Happy Friday, everyone! Today we're talking with author Jamie Marchant about her novel, THE GODDESS'S CHOICE.
Welcome to We Do Write! Tell us a bit about yourself.
I live in Auburn, Alabama, with my husband and son. I still teach writing and literature at Auburn University.
Tell us about THE GODDESS'S CHOICE. What’s the story about?
Samantha’s ability enables her to discern a person’s character through their multi-colored aura, and Robrek’s makes him the strongest healer the kingdom has seen in centuries. But their gifts also endanger their lives. Royals scheme to usurp the throne by marrying or killing Samantha, and priests plot to burn Robrek at the stake. Robrek escapes the priests only to be captured by Samantha’s arch-enemy, Duke Argblutal; Argblutal intends to force the princess to marry him by exploiting Robrek’s powers. To save their own lives and stop Argblutal from plunging the realm into civil war, Robrek and Samantha must consolidate their powers and unite the people behind them.
The Goddess’s Choice is loosely based on a Norwegian fairy tale, “The Princess and the Glass Hill.” Though my favorite fairy tale as a child, it disturbed me that the female character has no name and no role other than being handed off as a prize. My novel remakes the crown princess of Korthlundia into a strong heroine who is every bit as likely to be the rescuer as the one rescued.
How did the idea of the story come to you?
The Goddess's Choice originates deep within my childhood. My sister Jalane--she is ten years older than me--told me stories, fairy tales mostly: "Midas and His Golden Touch," "Little Red Riding Hood," "Hansel and Gretel." But my favorite was always "The Princess and the Glass Hill" or "The Glass Mountain" as my sister titled it. I had her tell that story over and over again. I was captivated by the bold hero on his magical horses of bronze, silver, and gold.
When I had a child of my own, I wanted to pass that fairy tale on. My son, Jesse, loved it every bit as much as I had. One day after telling it to him, it came to me that the story could be so much more than five pages and sparse details. However, I didn’t want to write a children’s story but the type of epic fantasy I enjoy as an adult. I upped the dramatic tension, villainy, and sexuality of the piece to create something far different than the original fairy tale. The Goddess’s Choice is intended for an adult audience.
Do you have a critique group/partner or beta readers, or do you self-edit?
I have a critique group, and I would highly recommend having one. The Goddess’s Choice wouldn’t be half the book it is without them.
Are you a planner or a pantser?
Although it is an adult epic fantasy novel, The Goddess’s Choice is loosely based on a fairy tale, so I had some structure imposed on it to begin with. But the fairy tale is only five pages, and the book is nearly four hundred, so I added a lot! For instance, the story of Samantha—the crown princess and heroine of my novel—is almost completely absent from the fairy tale.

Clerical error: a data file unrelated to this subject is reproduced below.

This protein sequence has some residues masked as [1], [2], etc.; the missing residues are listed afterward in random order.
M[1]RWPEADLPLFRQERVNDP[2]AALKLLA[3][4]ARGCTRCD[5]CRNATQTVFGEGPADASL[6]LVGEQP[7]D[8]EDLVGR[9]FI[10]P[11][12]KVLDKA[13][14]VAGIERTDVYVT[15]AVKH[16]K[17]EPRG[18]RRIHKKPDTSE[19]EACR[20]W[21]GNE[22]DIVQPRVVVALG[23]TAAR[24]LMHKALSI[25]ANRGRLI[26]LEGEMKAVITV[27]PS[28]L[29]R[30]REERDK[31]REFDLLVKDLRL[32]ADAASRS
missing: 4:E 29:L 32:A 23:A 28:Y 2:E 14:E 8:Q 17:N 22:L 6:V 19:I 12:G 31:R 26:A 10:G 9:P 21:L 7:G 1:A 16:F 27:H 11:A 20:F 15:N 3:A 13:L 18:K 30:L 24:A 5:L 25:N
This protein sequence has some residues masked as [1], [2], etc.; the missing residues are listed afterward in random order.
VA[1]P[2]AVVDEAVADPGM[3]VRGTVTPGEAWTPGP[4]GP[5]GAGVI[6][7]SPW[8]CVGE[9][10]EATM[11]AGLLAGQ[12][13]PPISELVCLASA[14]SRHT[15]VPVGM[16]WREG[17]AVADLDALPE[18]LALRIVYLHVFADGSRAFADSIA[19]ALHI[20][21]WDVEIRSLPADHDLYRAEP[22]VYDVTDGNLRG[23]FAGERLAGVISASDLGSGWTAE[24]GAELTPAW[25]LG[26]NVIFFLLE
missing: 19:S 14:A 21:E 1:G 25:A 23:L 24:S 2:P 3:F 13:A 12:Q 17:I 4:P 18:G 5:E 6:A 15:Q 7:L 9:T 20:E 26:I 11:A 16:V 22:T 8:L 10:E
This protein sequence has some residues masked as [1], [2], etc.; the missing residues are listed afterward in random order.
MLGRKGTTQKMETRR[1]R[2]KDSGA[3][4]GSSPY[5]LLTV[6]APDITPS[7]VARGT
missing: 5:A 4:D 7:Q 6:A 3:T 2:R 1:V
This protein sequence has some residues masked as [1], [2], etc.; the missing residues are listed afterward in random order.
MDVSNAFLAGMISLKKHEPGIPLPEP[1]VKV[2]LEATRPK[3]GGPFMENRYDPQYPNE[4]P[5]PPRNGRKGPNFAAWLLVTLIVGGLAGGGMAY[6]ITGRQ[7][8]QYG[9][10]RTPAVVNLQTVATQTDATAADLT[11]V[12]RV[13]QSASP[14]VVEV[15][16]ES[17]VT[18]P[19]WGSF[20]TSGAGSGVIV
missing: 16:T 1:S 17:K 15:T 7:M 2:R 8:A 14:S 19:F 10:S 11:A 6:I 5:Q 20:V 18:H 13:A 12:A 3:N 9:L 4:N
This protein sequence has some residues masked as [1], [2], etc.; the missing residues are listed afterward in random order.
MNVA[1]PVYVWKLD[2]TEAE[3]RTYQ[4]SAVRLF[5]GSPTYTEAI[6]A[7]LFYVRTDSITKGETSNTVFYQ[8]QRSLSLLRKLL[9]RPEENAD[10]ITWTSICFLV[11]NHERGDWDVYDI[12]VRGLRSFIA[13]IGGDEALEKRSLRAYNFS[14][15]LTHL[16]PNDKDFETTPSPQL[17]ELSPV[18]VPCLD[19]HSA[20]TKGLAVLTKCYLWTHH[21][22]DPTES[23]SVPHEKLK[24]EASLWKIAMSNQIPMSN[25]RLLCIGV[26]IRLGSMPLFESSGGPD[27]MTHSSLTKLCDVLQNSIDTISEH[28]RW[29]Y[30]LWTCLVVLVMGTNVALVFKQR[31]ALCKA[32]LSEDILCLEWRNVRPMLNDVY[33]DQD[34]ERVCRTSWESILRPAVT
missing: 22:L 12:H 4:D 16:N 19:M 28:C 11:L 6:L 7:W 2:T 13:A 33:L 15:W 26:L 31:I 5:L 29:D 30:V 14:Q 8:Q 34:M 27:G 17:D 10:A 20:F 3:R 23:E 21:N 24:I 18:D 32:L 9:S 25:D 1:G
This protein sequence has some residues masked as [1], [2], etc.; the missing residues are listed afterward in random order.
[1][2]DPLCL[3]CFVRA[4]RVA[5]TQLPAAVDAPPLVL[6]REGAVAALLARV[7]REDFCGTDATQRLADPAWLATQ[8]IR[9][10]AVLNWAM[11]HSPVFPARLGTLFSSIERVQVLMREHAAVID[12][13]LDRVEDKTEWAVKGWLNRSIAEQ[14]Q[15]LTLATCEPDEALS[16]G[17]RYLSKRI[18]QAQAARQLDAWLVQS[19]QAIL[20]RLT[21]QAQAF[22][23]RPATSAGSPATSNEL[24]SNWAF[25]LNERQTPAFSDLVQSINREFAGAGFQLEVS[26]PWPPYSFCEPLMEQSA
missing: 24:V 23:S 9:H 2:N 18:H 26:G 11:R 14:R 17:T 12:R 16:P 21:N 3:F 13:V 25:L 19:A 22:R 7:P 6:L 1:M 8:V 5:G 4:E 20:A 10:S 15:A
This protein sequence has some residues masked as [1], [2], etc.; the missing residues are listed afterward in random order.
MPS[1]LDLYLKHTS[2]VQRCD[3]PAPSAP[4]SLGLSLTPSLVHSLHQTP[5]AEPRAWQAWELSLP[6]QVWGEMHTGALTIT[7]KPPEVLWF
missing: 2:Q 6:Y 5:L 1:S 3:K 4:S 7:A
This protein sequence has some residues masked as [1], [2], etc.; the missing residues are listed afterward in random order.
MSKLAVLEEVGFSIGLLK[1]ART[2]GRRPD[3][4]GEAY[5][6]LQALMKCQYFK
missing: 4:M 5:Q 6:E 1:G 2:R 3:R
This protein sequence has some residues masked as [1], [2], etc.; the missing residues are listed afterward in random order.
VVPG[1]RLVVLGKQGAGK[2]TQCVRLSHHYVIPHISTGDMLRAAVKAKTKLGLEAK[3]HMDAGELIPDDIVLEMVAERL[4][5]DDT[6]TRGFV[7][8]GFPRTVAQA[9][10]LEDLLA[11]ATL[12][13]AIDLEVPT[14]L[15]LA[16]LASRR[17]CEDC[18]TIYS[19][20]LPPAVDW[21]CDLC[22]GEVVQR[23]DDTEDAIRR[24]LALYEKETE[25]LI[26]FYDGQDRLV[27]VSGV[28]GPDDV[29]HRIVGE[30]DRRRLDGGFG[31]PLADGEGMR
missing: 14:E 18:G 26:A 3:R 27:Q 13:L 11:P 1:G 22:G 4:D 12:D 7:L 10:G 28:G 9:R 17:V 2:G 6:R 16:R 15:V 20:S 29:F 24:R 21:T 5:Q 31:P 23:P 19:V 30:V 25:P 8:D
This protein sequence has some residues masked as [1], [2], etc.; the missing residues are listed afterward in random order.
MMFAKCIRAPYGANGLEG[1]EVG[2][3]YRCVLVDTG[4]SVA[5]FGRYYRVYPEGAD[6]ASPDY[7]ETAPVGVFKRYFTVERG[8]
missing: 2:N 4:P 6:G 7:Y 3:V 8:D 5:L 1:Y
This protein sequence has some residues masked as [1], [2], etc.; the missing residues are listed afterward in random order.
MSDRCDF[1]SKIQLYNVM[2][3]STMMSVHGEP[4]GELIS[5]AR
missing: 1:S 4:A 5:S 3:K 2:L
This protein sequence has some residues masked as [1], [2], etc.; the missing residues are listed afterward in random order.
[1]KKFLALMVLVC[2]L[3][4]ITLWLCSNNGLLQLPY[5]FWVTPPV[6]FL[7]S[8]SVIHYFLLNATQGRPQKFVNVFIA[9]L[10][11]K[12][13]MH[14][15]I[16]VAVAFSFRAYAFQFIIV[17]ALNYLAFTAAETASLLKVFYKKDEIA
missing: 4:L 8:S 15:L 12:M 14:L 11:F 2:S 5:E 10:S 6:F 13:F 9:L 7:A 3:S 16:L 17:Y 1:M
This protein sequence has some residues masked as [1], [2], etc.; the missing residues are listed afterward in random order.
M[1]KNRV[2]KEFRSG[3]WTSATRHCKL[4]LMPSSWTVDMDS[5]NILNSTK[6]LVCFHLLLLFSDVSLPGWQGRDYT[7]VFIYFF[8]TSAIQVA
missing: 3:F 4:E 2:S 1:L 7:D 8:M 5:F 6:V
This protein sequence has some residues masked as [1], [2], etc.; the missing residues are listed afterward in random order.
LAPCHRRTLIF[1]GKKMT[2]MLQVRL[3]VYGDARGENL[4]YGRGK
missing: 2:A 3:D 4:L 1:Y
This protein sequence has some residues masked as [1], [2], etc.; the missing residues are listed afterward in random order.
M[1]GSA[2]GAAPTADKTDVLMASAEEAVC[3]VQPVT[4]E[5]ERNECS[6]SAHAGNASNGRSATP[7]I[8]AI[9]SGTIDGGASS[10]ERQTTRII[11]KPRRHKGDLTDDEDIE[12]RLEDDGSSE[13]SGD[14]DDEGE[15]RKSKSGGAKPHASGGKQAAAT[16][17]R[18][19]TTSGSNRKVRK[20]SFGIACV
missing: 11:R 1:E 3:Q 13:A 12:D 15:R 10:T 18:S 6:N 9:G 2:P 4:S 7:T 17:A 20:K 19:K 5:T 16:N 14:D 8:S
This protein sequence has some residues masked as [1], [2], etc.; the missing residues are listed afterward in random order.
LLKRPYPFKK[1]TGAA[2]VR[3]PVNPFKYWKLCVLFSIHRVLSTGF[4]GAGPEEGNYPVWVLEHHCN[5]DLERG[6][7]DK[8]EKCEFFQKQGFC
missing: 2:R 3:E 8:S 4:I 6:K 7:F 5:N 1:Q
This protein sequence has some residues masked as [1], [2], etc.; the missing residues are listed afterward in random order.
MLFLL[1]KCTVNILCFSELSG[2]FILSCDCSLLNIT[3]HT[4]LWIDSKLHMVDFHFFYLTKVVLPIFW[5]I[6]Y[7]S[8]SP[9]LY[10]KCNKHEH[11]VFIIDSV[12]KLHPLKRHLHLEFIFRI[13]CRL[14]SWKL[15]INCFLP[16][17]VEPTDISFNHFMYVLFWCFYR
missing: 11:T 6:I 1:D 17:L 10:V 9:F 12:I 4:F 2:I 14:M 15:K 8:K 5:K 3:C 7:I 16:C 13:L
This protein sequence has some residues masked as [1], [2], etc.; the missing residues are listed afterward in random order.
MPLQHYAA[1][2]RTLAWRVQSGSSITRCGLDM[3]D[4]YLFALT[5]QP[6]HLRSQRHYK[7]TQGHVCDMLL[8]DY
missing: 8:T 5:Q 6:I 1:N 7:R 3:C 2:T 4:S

Other than the imposed structure of the original tale, I’m a more fly-by-the-seat-my-pants kind of writer. I never made a written outline or plotted a story arc. I had a basic idea of where I wanted to end up, although I didn’t know exactly how The Goddess’s Choice was going to end until I was nearly there. A lot of where the story goes depends on the characters. They tend to take on a life of their own.
What’s the hardest part of writing for you?
The final edits. By then, I just want the piece to be finished, and I get lazy and impatient. Fortunately, my critique group doesn’t let me get away with it.
What do you absolutely have to have nearby when writing?
I have to be leaning back on a couch with my laptop on my knees. I hate sitting at a desk. It also helps to have a cat around, and since I have four of them, one of them usually obliges me.
If you could have any super power, what would it be?
I’d like to fly. I’ve always wanted to soar with the birds.
What's the weirdest thing you've googled?
Celtic wedding rituals. I needed the information for my novel.
Quick writing test! Use the following words in a sentence: snakes, motorized, and prattle.
Motorized snakes slithered over the toddler while she prattled to them.
Finish this sentence: If I'm not writing, I'm probably ...
Reading or playing a computer game.
Here’s the part where you thank the people who are supporting you. Let's hear your shout outs.
I wish to express extreme gratitude to the members of the Robrek Steele Conspiracy Writers’ Group: Peg Daniels, Jim Elston, and Eve Harmon. Peg and Jim, especially, supported me through every stage of the novel and never let up on me until I got it right. I wish to thank my husband Tim and son Jesse for their love and patience throughout this process and their willingness to listen to parts of the novel read over and over again. I also owe a debt to my brothers and sisters for the stories they told me as a child and for their support and belief in me. I am grateful to my sensei, Travis Page, who taught me everything I know about fighting and didn’t look askance at me when I asked him the best way to kill someone with a staff. And lastly, I’d like to thank Derrick Eisenhardt and Reliquary Press for loving the novel.
And finally, where can people find you and your book online?
I can be found on my website: http://jamie-marchant.com/
The book can be purchased at Amazon: http://www.amazon.com/The-Goddesss-Choice-Jamie-Marchant/dp/1936519127/ref=tmm_pap_title_0?ie=UTF8&qid=1351963793&sr=8-2
Barnes & Noble: http://www.barnesandnoble.com/w/the-goddesss-choice-jamie-marchant/1110185060?ean=9781936519125
Reliquary Press: http://www.reliquarypress.com/Reliquary_Press/Welcome.html